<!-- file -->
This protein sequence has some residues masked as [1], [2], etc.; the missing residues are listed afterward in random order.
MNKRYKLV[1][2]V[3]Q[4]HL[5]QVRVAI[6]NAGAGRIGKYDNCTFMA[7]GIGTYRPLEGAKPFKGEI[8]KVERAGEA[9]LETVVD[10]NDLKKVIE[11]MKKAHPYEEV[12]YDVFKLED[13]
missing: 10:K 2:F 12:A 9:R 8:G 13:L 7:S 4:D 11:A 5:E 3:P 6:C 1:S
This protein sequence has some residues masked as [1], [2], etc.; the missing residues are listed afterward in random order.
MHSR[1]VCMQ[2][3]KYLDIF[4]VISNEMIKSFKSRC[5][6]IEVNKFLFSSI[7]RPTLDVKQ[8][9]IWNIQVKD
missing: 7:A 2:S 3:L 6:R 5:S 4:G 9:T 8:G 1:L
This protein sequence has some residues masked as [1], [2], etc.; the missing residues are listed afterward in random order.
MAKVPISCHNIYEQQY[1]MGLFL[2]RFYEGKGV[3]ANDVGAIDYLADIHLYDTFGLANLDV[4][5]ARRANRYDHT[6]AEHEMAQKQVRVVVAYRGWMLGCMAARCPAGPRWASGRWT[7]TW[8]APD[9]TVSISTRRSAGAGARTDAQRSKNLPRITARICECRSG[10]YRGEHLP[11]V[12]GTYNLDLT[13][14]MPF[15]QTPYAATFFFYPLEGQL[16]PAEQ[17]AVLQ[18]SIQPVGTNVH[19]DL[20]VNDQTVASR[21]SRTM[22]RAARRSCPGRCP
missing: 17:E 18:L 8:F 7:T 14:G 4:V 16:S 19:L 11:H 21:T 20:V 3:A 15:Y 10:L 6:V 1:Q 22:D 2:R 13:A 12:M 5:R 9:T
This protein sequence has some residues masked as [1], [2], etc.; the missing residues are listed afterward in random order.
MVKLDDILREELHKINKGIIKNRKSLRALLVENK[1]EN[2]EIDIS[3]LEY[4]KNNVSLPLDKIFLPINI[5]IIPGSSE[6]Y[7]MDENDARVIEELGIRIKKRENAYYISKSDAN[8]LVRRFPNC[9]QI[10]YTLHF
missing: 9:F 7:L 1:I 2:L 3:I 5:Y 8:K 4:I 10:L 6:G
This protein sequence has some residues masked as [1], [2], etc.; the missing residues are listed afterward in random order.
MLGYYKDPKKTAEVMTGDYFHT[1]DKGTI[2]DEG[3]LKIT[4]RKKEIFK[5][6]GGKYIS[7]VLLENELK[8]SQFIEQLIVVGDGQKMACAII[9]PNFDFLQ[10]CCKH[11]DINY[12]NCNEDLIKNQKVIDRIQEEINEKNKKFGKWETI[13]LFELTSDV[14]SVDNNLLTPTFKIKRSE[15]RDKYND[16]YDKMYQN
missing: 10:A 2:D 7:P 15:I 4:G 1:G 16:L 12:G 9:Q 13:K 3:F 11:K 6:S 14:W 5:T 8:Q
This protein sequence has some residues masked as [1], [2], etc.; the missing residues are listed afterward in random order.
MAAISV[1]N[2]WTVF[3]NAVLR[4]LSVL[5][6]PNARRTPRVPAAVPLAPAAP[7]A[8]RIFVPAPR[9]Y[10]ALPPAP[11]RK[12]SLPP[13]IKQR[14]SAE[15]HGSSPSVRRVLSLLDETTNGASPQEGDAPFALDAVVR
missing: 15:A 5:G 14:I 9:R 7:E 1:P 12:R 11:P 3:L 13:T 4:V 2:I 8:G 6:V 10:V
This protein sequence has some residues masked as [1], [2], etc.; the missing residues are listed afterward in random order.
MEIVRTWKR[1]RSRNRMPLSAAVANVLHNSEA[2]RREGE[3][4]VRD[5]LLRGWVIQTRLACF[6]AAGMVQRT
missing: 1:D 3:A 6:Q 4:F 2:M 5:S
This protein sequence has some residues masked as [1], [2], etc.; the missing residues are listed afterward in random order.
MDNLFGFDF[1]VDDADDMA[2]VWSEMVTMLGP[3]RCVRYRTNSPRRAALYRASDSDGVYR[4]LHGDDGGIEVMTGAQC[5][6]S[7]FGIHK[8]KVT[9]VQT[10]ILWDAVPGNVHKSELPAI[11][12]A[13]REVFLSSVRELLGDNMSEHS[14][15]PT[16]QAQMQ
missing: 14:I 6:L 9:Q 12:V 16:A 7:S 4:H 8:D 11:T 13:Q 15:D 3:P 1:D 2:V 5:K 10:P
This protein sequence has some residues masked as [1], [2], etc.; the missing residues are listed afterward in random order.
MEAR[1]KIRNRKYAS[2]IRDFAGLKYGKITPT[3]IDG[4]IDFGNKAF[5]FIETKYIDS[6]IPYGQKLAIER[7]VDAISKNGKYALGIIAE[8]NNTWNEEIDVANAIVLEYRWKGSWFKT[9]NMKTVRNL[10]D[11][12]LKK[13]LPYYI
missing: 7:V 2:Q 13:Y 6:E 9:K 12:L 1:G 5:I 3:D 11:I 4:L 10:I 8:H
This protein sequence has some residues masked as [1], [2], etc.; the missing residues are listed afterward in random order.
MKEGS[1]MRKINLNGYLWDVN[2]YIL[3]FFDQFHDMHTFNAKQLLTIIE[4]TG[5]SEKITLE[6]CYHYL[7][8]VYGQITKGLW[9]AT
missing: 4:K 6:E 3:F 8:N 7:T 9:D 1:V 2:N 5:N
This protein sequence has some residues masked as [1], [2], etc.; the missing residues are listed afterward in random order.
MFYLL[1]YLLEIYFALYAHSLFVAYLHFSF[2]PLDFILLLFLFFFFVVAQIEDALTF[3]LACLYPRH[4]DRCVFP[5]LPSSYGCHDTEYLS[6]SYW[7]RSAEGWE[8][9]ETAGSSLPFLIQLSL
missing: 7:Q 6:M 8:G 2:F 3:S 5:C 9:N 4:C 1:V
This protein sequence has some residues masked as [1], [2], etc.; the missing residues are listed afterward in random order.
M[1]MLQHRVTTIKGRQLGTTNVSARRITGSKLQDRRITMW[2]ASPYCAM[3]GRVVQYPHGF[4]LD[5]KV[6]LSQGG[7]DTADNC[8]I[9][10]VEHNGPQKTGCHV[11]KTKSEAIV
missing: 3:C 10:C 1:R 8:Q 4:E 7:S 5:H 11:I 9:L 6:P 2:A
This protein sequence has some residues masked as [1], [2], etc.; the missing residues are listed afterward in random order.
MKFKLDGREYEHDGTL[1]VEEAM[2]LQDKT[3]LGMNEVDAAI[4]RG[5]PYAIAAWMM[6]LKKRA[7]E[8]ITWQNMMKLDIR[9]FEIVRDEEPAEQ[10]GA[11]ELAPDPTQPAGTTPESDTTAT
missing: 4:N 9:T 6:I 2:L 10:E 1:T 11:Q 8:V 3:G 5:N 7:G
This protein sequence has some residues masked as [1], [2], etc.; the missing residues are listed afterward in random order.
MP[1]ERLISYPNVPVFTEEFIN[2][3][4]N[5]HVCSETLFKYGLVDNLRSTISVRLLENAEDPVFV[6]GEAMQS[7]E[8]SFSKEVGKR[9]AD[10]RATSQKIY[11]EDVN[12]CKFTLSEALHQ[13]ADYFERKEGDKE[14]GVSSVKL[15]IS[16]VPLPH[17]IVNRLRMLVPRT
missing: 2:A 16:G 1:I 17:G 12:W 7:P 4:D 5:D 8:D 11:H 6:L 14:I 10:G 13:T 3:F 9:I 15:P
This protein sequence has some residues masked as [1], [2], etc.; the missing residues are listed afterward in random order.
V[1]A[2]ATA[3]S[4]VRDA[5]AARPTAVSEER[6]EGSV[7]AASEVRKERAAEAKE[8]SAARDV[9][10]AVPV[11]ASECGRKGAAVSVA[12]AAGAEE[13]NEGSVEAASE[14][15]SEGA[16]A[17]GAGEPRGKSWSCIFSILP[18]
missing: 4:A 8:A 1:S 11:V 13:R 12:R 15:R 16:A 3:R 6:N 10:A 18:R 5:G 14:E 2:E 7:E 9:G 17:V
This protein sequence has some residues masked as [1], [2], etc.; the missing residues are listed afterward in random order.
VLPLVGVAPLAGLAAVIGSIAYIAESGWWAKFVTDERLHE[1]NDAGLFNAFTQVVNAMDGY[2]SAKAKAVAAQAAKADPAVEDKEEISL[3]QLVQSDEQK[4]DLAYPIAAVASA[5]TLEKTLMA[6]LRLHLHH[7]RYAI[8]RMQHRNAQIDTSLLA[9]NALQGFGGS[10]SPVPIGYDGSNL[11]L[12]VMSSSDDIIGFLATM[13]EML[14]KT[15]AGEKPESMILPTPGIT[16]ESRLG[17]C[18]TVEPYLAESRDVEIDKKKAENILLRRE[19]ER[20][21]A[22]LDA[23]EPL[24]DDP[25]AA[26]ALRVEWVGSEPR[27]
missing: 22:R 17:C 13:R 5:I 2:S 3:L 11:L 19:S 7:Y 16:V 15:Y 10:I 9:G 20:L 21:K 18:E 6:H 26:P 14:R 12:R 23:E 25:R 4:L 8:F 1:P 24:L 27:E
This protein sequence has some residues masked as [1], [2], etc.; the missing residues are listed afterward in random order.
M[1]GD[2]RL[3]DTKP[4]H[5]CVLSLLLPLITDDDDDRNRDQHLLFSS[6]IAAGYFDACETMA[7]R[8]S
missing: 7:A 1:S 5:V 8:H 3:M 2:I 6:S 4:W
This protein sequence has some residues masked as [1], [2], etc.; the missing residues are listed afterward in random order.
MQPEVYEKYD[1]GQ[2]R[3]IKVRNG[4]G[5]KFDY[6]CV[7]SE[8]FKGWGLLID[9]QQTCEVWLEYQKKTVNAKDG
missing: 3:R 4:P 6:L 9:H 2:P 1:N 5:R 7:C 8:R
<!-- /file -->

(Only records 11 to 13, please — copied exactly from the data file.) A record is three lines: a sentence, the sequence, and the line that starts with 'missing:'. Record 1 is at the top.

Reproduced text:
This protein sequence has some residues masked as [1], [2], etc.; the missing residues are listed afterward in random order.
MFYLL[1]YLLEIYFALYAHSLFVAYLHFSF[2]PLDFILLLFLFFFFVVAQIEDALTF[3]LACLYPRH[4]DRCVFP[5]LPSSYGCHDTEYLS[6]SYW[7]RSAEGWE[8][9]ETAGSSLPFLIQLSL
missing: 7:Q 6:M 8:G 2:F 3:S 5:C 9:N 4:C 1:V
This protein sequence has some residues masked as [1], [2], etc.; the missing residues are listed afterward in random order.
M[1]MLQHRVTTIKGRQLGTTNVSARRITGSKLQDRRITMW[2]ASPYCAM[3]GRVVQYPHGF[4]LD[5]KV[6]LSQGG[7]DTADNC[8]I[9][10]VEHNGPQKTGCHV[11]KTKSEAIV
missing: 3:C 10:C 1:R 8:Q 4:E 7:S 5:H 11:I 9:L 6:P 2:A
This protein sequence has some residues masked as [1], [2], etc.; the missing residues are listed afterward in random order.
MKFKLDGREYEHDGTL[1]VEEAM[2]LQDKT[3]LGMNEVDAAI[4]RG[5]PYAIAAWMM[6]LKKRA[7]E[8]ITWQNMMKLDIR[9]FEIVRDEEPAEQ[10]GA[11]ELAPDPTQPAGTTPESDTTAT
missing: 4:N 9:T 6:I 2:L 10:E 1:T 11:Q 8:V 3:G 5:N 7:G